Start paging down through the files while your boss is remoted in or looking over your shoulder, searching for the globals, and ask your boss to memorize each one. Then tell him you'll have to bring him up to speed any time anyone of the programmers changes or adds any of those variables. Have some kind of structural documentation that explains what your target is, and the minimum cost approach to reaching it.

Another approach: hint that you have a spreadsheet with 100 pages. Each page has 1000 rows times 100 columns of values. Within these 100 pages there are 100 'primitive' cells that have no formula - all other cells are calculated from these 100 'primitives'. His job is to know where all those 100 primitive cells are and keep in his head what they do to affect the spreadsheet calculations. Cells are in different locations in each spreadsheet and none have special highlighting, fonts, or backgrounds. Given this spreadsheet, ask 3 people to make structural changes (not simply data elements), which in some cases involves adding a few more 'primitive' cells. It's up to everyone on the team to make sure these changes are coordinated.

  • From our (me and the other project lead) assessment, the code is essentially unsalvagable, at least in part due to the abuse of python's locals and globals throughout the code. Essentially, the entire codebase was written by one programmer – Snakes and Coffee Jul 31 '13 at 22:01
  • @SnakesandCoffee - While I'm not familiar with Python, I can see a scenario where you get an error condition, and then have to figure out what is within scope at each potential debug point. Is your boss the kind of person what would sit and watch while you went through this exercise? Would this be persuasive? – Meredith Poor Jul 31 '13 at 23:56
  • Unfortunately, he's usually flying out somewhere to give a talk on something/meeting with professors, and so I rarely see him (he's in Michigan). – Snakes and Coffee Aug 1 '13 at 0:06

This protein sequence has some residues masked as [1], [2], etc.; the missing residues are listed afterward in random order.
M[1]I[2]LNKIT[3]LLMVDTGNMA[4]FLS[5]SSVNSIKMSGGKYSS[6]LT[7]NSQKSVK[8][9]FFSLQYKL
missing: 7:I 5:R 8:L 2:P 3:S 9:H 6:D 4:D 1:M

• What I see here is an attempt to maintain the entire project 'symbol table' (every variable and constant in the system) in the heads of everyone on a team. One person can do this, but now you have multiple people that have to all know 'everything', including the new objects created by other people as quickly as they create them. Sounds very dangerous to me. – Meredith Poor Aug 1 '13 at 0:52

I have been in your situation many times before, and have had similar issues involving the inheritance of bad architecture and poorly maintained code in the past and present. Fortunately, in my current position, my boss does have a programming background and has encouraged me to do whatever I need to do to improve the quality from both a performance and change management perspective.

Because your boss lacks the technical expertise to fully comprehend what you mean, you are never going to get his/her buy-in on making wholesale changes to the code. The best you can hope to do is restructure an rebuild it piece by piece as you go along. Draft a master infrastructure plan and instruct the other developers that any future additions or revisions need to be implemented according to that plan. This way, everyone gets what they want--your boss gets to keep the water running and you get to install brand new pipes where they are most needed, instead of having to patch on top of patches. In addition, it will give you a little extra time to dig deeper into the existing requirements of the system and incorporate any "new" requests that have been sitting on the back burner because of the instability of the current system.


I experienced the same difficulty with my current boss. However, I sat with him and explained him why I thought that changing the code was necessary. Since your boss doesn't have a programming background, maybe you should try to explain the problem to him with an analogy. Explain the problem as an everyday problem, for example: if we were building a car, said vehicle wouldn't work because of this and that problems of design, therefore we should redesign. Maybe with a different approach your boss will understand more clearly why you should rewrite the code. I must stress that you shouldn't necessarily "blame" the author of the code for the evident deficiencies (even if he wrote it poorly in the first place), because it could give the wrong impression to your boss and cause you unnecessary problems. Instead, suggest ways to improve the code and explain why you believe that those are the way to go.

  • Analogy is a good idea. However, non-programming background doesn't necessarily mean non-technical. In some cases people's understanding is close enough that a programmer-to-programmer explanation works. – Meredith Poor Aug 1 '13 at 23:10